The non-aqueous volatile carrier of this invention should have a volatility greater than water. Preferably, the nonaqueous volatile carrier is acetone, which when sprayed on a substrate, will dry most quickly and not have the potential problems of clumping if sprayed onto absorbent or adsorbent particulate materials. Another preferable non-aqueous volatile carrier is isopropanol. Optionally, a fragrance may be added to the composition. Representative examples of fragrance components generally include, but are not limited to: volatile phenolic substances (such as iso-amyl salicylate, benzyl salicylate, and thyme oil red); essence oils (such as geranium oil, patchouli oil, and petitgrain oil); citrus oils; extracts and resins (such as benzoin siam resinold and opoponax resinold); “synthetic” oils such as Bergamot 37 and 430, Geranium 76 and Pomeransol 314, and Powder Mask CE-32907); aldehydes and ketones (such as beta-methyl naphthyl ketone, p-tert-butyl-a-methyl hydrocinnamic aldehyde and p-tert-amyl cyclohexanone); polycyclic compounds (such as Coumarin and beta-naphthyl methyl ether); esters (such as diethyl phthalate, phenylethyl phenylacetate). Fragrances also include esters and essential oils derived from floral materials and fruits, citrus oils, absolutes, aldehydes, etc. and alcohols (such as dimyrcetol, phenylethyl alcohol and tetrahydromuguol).
Thus, the odor control compositions of this invention can be used as a premixed litter container additive for domesticated animals and pets to effectively eliminate and prevent the development of unpleasant odors in animal litter containers for extended periods of time. The odor control composition can be applied directly to the litter container, or directly to particles of an absorbent or adsorbent litter substrate, and/or directly to the litter container. Any absorbent or adsorbent litter substrate material that is commercially available can be contacted with the odor control composition of this invention. Some examples of absorbent litter substrates include minerals, typically clay such as kaolinites, montmorillonites, or bentonites; fly ash as obtained from the burning of coal; pelletized absorbent materials (e.g. sawdust or polyurethane foam); and the like. In addition to being used in animal litter containers, the compositions can be used in many environments, including animal containment areas, living areas, production areas, work areas and automobiles, for example.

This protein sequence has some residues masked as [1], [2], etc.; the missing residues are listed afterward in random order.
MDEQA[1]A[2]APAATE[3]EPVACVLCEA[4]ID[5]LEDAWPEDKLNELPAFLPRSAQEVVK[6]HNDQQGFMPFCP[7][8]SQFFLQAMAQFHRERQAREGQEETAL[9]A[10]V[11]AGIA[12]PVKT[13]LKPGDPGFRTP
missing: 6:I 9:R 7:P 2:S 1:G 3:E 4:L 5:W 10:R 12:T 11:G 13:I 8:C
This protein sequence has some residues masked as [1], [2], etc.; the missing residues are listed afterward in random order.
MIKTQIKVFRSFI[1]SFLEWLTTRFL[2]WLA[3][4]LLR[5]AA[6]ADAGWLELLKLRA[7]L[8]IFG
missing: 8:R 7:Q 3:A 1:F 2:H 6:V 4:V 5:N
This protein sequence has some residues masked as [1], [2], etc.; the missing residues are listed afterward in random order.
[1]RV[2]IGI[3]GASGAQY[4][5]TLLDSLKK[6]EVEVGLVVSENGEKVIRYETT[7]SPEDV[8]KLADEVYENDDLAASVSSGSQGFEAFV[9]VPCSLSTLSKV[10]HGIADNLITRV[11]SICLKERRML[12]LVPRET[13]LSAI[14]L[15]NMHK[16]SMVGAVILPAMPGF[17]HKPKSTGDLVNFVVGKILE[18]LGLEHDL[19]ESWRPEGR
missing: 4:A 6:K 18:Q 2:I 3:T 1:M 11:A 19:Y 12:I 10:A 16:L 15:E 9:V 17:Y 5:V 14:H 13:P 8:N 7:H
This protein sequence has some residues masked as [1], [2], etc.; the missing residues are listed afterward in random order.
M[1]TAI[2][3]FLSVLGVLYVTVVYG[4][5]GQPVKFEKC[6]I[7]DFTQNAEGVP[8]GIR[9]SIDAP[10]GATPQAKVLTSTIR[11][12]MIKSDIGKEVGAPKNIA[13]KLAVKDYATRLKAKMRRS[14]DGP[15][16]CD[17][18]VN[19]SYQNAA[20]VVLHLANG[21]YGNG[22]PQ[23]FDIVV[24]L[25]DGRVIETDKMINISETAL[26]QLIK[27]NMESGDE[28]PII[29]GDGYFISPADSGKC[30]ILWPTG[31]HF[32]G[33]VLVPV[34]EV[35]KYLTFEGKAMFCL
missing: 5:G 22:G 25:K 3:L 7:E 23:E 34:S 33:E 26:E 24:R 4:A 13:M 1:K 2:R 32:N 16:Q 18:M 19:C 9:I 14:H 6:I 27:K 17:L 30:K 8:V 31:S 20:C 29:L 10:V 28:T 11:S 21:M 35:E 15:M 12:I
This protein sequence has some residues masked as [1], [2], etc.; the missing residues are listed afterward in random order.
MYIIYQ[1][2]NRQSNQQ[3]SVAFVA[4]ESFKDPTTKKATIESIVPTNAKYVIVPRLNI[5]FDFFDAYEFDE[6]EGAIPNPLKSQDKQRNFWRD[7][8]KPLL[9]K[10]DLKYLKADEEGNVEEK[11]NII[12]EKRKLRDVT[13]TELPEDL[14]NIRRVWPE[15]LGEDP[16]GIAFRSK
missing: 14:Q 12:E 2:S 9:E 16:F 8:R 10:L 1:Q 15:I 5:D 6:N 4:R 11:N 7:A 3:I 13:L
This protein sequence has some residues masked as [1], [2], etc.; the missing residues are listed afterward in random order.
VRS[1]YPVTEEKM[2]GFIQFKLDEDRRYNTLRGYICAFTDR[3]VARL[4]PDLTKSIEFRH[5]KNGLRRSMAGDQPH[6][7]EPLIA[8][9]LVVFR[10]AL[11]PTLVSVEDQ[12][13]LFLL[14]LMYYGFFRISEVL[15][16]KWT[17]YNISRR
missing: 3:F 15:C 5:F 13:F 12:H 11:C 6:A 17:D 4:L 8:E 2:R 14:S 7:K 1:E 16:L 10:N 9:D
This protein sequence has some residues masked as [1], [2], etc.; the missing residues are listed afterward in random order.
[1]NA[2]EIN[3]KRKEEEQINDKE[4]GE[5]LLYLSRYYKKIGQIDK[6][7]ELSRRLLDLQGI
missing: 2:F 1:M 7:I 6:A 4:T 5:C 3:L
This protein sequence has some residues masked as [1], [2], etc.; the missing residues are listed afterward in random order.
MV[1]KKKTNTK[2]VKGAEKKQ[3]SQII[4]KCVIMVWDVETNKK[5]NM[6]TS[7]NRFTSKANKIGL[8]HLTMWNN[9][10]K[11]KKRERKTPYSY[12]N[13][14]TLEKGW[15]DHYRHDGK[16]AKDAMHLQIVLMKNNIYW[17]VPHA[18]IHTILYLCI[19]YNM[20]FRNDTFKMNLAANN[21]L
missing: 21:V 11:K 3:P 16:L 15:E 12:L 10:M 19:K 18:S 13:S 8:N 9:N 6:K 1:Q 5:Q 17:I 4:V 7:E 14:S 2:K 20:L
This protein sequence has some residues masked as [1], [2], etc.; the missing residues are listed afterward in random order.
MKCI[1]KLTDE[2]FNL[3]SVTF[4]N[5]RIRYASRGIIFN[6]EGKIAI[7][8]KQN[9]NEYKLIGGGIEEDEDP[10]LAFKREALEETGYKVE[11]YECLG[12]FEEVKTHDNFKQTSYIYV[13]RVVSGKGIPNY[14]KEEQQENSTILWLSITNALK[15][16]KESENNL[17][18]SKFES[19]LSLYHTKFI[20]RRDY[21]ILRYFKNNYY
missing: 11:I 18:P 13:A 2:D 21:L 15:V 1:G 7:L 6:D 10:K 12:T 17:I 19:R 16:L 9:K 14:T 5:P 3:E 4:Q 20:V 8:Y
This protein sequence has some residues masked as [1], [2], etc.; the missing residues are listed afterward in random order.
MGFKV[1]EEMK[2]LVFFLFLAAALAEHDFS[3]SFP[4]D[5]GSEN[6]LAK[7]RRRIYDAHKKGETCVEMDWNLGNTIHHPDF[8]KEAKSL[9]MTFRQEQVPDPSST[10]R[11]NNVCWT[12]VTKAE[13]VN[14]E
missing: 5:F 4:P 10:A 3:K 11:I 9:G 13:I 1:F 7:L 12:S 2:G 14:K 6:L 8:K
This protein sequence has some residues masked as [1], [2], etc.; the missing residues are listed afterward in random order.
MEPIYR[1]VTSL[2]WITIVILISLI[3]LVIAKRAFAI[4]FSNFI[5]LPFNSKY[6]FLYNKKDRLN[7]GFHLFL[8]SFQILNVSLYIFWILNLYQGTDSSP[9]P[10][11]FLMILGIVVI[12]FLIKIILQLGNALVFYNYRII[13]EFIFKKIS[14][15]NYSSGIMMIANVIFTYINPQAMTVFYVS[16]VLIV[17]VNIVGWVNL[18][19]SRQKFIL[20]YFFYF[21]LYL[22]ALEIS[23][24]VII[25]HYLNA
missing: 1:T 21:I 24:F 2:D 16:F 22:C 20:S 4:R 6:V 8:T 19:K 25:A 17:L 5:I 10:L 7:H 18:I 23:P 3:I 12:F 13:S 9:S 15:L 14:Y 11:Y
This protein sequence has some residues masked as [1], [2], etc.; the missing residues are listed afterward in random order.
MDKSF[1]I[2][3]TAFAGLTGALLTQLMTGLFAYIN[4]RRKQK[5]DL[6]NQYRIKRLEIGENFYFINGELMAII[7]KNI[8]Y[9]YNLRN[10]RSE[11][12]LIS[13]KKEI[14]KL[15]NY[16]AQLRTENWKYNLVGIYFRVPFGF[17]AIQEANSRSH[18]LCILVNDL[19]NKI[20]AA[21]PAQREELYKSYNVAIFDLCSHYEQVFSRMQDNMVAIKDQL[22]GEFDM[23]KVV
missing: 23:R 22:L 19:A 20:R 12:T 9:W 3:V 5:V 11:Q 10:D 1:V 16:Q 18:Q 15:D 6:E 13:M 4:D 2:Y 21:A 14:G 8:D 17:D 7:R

To produce an odor control animal litter, the odor control composition of this invention is applied directly to the absorbent or adsorbent litter substrate in an effective amount. For litter containers, it is most preferred that powdered release agents such as talc are used. In this respect, the talc acts not only as a stick preventive, but also coats the surface and fills the pores of the litter container, thereby forming a physical barrier to the prevent contamination and/or absorption of odorous materials.
An odor control composition of this invention can be made as follows: To a batch tank, add 66.1 weight percent acetone and begin high speed agitation to form a vortex in the acetone. Add 0.3 weight percent 2-hydroxy-2′,4,4′-trichlorodiphenyl ether and magnesium silicate talc into the vortex, which results in a milky white solution. Add 3.5 weight percent of lauryl methacrylate, and optionally 0.1 weight percent of Powder Mask fragrance (CE-32907) to the center of the vortex. Close the batch lid and continue mixing at a high speed for 10 minutes, then reduce mixing to a moderate mixing speed. Maintain a moderate mixing speed during filling to ensure that the talc stays suspended in the acetone. The liquid compositions of this invention can be adapted for discharge from a pressurized container to form an aerosol spray. When formulated as an aerosol spray, propellants such as propane, butane, or other known propellants, can be used.